By evening, pilgrims start moving from church to church to perform the Visita Ylgesia. This Lenten tradition goes back to the time of the early Christian church. Catholic pilgrims visit the Blessed Sacrament in the seven basilicas of Rome. In the Philippines, pilgrims visit a total of 14 churches to contemplate the Via Crucis.

In continuing our family’s tradition, we attend the Maundy Thursday ceremonies at the Manila Cathedral and begin the First Station of the Cross in the old Sagrario -a side chapel in cathedral where the reposed Host is brought in after a solemn procession led by the Archbishop of Manila.

Siete Palabras and the Procession of Santo Entierro

On Good Friday, the Sanhedrin (Great Council of the Elders of Israel) found Christ guilty of blasphemy. He was brought to Herod only to be mocked for failing to perform miracles. He was sent back to Pilate and was presented to the people where the crowd decided to set the criminal Barabas free and Jesus to be crucified.

Christ was scourge, crowned with thorns, and made to carry a cross through the streets of Jerusalem. When He reached the hill called Golgotha, place of skull in Latin where He was nailed to the Cross at the third hour or 9:00 in the morning. By this time, my family have already settled at the Santo Domingo Church for the Seven Last Words or Siete Palabras sermons led by the Order of Preachers.

At the ninth hour or three in the afternoon, Jesus expired and He was taken down from Cross to be buried in a rock tomb. A couple of hours before evening, the solemn procession of the Santo Entierro emerges accompanied by the same tableaux and images from the Holy Wednesday procession, onyl that they are dressed in black or in their mourning costumes. The Santo Entierro, the image of the dead Christ laid on a bier, cap the procession in remembrance of the saddest night in Christendom.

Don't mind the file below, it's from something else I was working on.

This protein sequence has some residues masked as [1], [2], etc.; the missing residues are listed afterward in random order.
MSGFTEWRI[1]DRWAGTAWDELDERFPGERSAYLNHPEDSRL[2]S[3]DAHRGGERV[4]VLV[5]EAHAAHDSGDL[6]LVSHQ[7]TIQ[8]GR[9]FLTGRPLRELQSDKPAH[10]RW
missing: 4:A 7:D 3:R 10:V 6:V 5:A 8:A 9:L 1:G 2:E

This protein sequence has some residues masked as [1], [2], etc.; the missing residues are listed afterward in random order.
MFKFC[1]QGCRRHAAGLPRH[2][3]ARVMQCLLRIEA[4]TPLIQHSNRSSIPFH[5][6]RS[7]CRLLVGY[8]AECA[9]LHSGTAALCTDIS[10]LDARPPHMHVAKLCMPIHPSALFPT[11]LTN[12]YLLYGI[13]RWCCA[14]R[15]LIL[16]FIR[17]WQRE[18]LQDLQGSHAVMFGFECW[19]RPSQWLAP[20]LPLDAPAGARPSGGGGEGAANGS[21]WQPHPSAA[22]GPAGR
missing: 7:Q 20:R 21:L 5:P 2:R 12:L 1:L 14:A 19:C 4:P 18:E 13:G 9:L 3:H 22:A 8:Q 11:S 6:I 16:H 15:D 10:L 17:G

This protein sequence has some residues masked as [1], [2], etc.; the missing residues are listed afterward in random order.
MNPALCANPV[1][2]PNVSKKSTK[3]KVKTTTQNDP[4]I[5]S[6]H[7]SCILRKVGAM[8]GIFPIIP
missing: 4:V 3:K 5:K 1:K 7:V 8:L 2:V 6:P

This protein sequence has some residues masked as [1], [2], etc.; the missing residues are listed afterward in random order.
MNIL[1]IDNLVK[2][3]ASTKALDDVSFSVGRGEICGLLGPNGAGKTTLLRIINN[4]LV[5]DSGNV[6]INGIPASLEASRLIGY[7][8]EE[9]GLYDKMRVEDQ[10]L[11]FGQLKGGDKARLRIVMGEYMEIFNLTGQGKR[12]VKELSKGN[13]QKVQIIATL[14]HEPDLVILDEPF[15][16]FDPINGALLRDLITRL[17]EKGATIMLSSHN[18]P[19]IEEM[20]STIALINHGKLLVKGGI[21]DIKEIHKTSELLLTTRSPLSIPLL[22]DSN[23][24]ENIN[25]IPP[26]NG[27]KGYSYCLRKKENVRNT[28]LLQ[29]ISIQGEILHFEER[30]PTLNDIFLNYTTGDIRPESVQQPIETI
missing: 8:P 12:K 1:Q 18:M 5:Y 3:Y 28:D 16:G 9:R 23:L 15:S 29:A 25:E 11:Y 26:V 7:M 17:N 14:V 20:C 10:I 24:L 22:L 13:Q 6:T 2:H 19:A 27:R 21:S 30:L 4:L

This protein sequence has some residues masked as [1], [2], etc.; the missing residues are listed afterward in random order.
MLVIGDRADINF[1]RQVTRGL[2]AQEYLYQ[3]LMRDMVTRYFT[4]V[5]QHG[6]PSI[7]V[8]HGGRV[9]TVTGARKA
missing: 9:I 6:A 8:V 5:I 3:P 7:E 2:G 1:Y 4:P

Sabado de Gloria and the Blessing of Fire and Water

In the morning of the next day, Saturday, an outburst of bells pealing from churches marks the end of great silence and no romping. As a child, I was told to jump high to grow taller faster. Meat dishes resurface on dining tables. At afternoon we take a long siesta as preparation for the pre-Easter ritual called the Blessing of Fire and Water.

In some churches, the ritual blessing of fire and water is still practiced. For the first time since the start of lent, glorious music is played again. For this ceremony, all lights inside the church were turned off. The dark and cold church interior is illuminated by flickering flames and soft glow from the candles held by the faithful.

It is Sabado de Gloria but the most glorious event is yet happen at the break of dawn the next day – on Easter Sunday.

Old-Style Salubong

Before the break of dawn on Sunday, the men folk gather in one place to accompany the image of the Risen Christ while the women march apart with the image of the Blessed Mother. The two groups met at a makeshift stage in front of the church under a giant heart.

While the choir sings the Regine Coeli, the giant heart opens. A child dressed as an angel descends to remove the black veil covering the Virgin’s face. Everyone in the crowd hail Alleluia! Christ has risen!

Have a Blessed Holy Week.


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5 CommentsLeave a comment

  1. we used to attend Sabado de Gloria ‘Salubong’ in Quezon-our hometown. Miss the old and traditional way of Holy week celebrations. Thank you for sharing this one. My first time to comment but been following TOF for sometime already. Have a blessed Holy week! 😉

    • Thank you mishi.

  2. Oh, TOF and family, I hope that you too have a blessed Holy Week and Easter.

  3. Just beautiful photos TOF! I especially like the Palm Sunday ones. I’m one that likes to keep my palaspas too. It’s woven into a cross, and hanging in the window…

    • Thank you for the kind words queeniebee.